With the State Health Benefits Commission approving health care rate hikes of 23% for local government employees, Assemblyman Ned Thomson is demanding that energy tax receipts be paid in full to municipalities to offset the expected property tax increases.
“The state has essentially been playing Judas for years, handling the money bag and robbing local municipalities of funds that are rightly theirs,” Thomson (R-Monmouth) said. “Maybe before socking them with higher health care premiums the state should return their money.”
With local governments footing nearly 70% of employee health insurance premiums, that cost will ultimately be felt by homeowners and businesses. New Jersey residents already pay among the highest property taxes in the nation, an average of $9,000 annually, 220% more than the average American.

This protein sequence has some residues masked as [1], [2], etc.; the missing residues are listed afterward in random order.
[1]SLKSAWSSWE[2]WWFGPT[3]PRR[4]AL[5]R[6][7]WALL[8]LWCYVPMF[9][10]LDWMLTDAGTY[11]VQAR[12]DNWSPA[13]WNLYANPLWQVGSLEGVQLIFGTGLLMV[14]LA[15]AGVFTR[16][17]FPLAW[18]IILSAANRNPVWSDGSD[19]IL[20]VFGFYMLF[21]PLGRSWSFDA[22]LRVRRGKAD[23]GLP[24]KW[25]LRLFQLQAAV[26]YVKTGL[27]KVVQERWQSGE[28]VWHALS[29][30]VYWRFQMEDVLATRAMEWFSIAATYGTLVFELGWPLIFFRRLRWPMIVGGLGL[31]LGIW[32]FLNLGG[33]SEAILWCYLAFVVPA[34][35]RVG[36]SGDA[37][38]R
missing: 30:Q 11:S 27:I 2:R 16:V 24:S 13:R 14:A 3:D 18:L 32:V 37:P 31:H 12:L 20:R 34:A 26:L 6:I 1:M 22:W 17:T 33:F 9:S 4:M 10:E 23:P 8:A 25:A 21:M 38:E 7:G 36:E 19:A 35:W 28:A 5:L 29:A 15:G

Utility companies must pay for public right-of-way for their infrastructure such as power and sewer lines. The state acts as fee collector, putting that money into the Energy Tax Receipts Property Tax Relief Fund, established in 1990s. That money is supposed to be given back to municipalities, but instead, a change in budget language in 2008 allowed the state to divert hundreds of millions of dollars each year from that fund and into general state expenditures. Over $14 billion has been diverted from municipalities to the state coffers since 2002, according to an analysis by the New Jersey State League of Municipalities.
“The state has the means to ease this burden but has for years rejected Republican calls to return these tax receipts to whom they belong—municipalities, and ultimately, home and business owners,” Thomson added.